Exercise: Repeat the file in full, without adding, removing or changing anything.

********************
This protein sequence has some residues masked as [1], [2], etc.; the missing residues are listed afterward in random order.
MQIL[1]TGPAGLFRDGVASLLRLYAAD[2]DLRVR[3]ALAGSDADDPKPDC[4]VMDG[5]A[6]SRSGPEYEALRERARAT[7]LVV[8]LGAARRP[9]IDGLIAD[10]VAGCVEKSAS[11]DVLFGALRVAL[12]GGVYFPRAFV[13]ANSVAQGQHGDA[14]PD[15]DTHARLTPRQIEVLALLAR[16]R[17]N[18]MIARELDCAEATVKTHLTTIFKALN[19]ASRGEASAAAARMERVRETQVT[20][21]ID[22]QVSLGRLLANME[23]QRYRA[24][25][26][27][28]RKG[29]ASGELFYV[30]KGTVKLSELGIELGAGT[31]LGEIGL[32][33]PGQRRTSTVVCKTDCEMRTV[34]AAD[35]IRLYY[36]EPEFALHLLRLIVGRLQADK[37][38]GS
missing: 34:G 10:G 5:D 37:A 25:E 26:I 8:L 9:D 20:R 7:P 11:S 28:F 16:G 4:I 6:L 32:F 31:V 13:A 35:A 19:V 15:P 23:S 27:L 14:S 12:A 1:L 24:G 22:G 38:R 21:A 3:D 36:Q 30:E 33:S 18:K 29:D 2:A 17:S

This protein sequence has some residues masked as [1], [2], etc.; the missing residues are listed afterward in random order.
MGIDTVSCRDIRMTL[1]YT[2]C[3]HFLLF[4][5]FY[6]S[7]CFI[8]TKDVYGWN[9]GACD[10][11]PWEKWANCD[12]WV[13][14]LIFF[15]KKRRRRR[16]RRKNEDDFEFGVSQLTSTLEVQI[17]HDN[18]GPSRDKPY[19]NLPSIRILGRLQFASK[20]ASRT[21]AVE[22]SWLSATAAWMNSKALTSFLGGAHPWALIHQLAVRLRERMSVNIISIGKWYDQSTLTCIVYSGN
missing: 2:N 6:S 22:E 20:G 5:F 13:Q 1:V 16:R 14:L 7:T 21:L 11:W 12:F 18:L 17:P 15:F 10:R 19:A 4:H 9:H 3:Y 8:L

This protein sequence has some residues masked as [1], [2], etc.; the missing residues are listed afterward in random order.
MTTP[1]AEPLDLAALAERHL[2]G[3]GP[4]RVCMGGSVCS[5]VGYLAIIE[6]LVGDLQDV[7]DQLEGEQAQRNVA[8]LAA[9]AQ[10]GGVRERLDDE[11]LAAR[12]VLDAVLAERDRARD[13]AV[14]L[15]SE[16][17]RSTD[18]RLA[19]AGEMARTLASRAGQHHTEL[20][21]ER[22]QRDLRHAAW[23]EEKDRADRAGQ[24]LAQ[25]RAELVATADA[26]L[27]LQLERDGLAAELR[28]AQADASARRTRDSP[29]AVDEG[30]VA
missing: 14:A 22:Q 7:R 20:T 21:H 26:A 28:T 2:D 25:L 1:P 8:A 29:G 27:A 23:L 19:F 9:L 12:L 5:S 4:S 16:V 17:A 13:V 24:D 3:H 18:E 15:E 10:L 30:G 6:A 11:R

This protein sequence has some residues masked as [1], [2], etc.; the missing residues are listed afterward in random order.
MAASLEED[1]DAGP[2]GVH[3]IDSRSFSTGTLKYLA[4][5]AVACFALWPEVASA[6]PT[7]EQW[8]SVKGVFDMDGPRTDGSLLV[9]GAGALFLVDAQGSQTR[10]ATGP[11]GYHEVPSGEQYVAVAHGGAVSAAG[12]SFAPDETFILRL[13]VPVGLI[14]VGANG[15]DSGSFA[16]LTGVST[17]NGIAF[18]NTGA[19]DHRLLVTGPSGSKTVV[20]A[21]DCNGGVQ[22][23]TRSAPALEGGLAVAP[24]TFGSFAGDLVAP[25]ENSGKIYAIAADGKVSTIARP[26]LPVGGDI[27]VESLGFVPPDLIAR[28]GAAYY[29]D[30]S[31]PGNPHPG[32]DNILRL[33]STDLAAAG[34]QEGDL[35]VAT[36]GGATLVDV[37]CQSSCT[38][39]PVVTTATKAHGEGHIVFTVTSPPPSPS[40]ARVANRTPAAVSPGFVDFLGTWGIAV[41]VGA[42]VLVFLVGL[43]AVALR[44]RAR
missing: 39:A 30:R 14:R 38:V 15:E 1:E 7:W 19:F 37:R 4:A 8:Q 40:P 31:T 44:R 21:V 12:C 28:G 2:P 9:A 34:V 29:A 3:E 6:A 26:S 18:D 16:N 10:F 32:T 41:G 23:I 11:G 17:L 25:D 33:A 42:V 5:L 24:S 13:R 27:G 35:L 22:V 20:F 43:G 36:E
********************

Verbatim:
This protein sequence has some residues masked as [1], [2], etc.; the missing residues are listed afterward in random order.
MQIL[1]TGPAGLFRDGVASLLRLYAAD[2]DLRVR[3]ALAGSDADDPKPDC[4]VMDG[5]A[6]SRSGPEYEALRERARAT[7]LVV[8]LGAARRP[9]IDGLIAD[10]VAGCVEKSAS[11]DVLFGALRVAL[12]GGVYFPRAFV[13]ANSVAQGQHGDA[14]PD[15]DTHARLTPRQIEVLALLAR[16]R[17]N[18]MIARELDCAEATVKTHLTTIFKALN[19]ASRGEASAAAARMERVRETQVT[20][21]ID[22]QVSLGRLLANME[23]QRYRA[24][25][26][27][28]RKG[29]ASGELFYV[30]KGTVKLSELGIELGAGT[31]LGEIGL[32][33]PGQRRTSTVVCKTDCEMRTV[34]AAD[35]IRLYY[36]EPEFALHLLRLIVGRLQADK[37][38]GS
missing: 34:G 10:G 5:D 37:A 25:E 26:I 8:L 9:D 20:R 7:P 11:S 28:F 16:G 4:I 6:L 32:F 31:V 13:A 35:A 19:V 15:P 23:S 27:L 14:S 12:A 1:L 24:G 22:G 38:R 21:A 3:D 36:Q 30:E 33:S 18:K 29:D 2:A 17:S

This protein sequence has some residues masked as [1], [2], etc.; the missing residues are listed afterward in random order.
MGIDTVSCRDIRMTL[1]YT[2]C[3]HFLLF[4][5]FY[6]S[7]CFI[8]TKDVYGWN[9]GACD[10][11]PWEKWANCD[12]WV[13][14]LIFF[15]KKRRRRR[16]RRKNEDDFEFGVSQLTSTLEVQI[17]HDN[18]GPSRDKPY[19]NLPSIRILGRLQFASK[20]ASRT[21]AVE[22]SWLSATAAWMNSKALTSFLGGAHPWALIHQLAVRLRERMSVNIISIGKWYDQSTLTCIVYSGN
missing: 2:N 6:S 22:E 20:G 5:F 13:Q 1:V 16:R 14:L 7:T 21:L 11:W 12:F 18:L 17:P 15:F 10:R 19:A 4:H 9:H 3:Y 8:L

This protein sequence has some residues masked as [1], [2], etc.; the missing residues are listed afterward in random order.
MTTP[1]AEPLDLAALAERHL[2]G[3]GP[4]RVCMGGSVCS[5]VGYLAIIE[6]LVGDLQDV[7]DQLEGEQAQRNVA[8]LAA[9]AQ[10]GGVRERLDDE[11]LAAR[12]VLDAVLAERDRARD[13]AV[14]L[15]SE[16][17]RSTD[18]RLA[19]AGEMARTLASRAGQHHTEL[20][21]ER[22]QRDLRHAAW[23]EEKDRADRAGQ[24]LAQ[25]RAELVATADA[26]L[27]LQLERDGLAAELR[28]AQADASARRTRDSP[29]AVDEG[30]VA
missing: 14:A 22:Q 7:R 20:T 21:H 26:A 28:T 2:D 25:L 1:P 8:A 29:G 27:A 23:L 19:F 9:L 12:L 5:S 4:S 16:V 17:A 13:V 24:D 3:H 18:E 15:E 10:L 30:G 6:A 11:R

This protein sequence has some residues masked as [1], [2], etc.; the missing residues are listed afterward in random order.
MAASLEED[1]DAGP[2]GVH[3]IDSRSFSTGTLKYLA[4][5]AVACFALWPEVASA[6]PT[7]EQW[8]SVKGVFDMDGPRTDGSLLV[9]GAGALFLVDAQGSQTR[10]ATGP[11]GYHEVPSGEQYVAVAHGGAVSAAG[12]SFAPDETFILRL[13]VPVGLI[14]VGANG[15]DSGSFA[16]LTGVST[17]NGIAF[18]NTGA[19]DHRLLVTGPSGSKTVV[20]A[21]DCNGGVQ[22][23]TRSAPALEGGLAVAP[24]TFGSFAGDLVAP[25]ENSGKIYAIAADGKVSTIARP[26]LPVGGDI[27]VESLGFVPPDLIAR[28]GAAYY[29]D[30]S[31]PGNPHPG[32]DNILRL[33]STDLAAAG[34]QEGDL[35]VAT[36]GGATLVDV[37]CQSSCT[38][39]PVVTTATKAHGEGHIVFTVTSPPPSPS[40]ARVANRTPAAVSPGFVDFLGTWGIAV[41]VGA[42]VLVFLVGL[43]AVALR[44]RAR
missing: 39:A 30:R 14:R 38:V 15:E 1:E 7:W 19:F 37:R 4:A 8:Q 40:P 31:T 44:R 21:V 12:C 28:G 2:P 9:A 34:V 29:A 3:E 6:A 26:S 18:D 16:N 10:F 32:T 41:G 23:I 11:G 17:L 25:D 33:A 42:V 5:L 24:S 13:R 27:G 35:L 22:V 20:F 43:G 36:E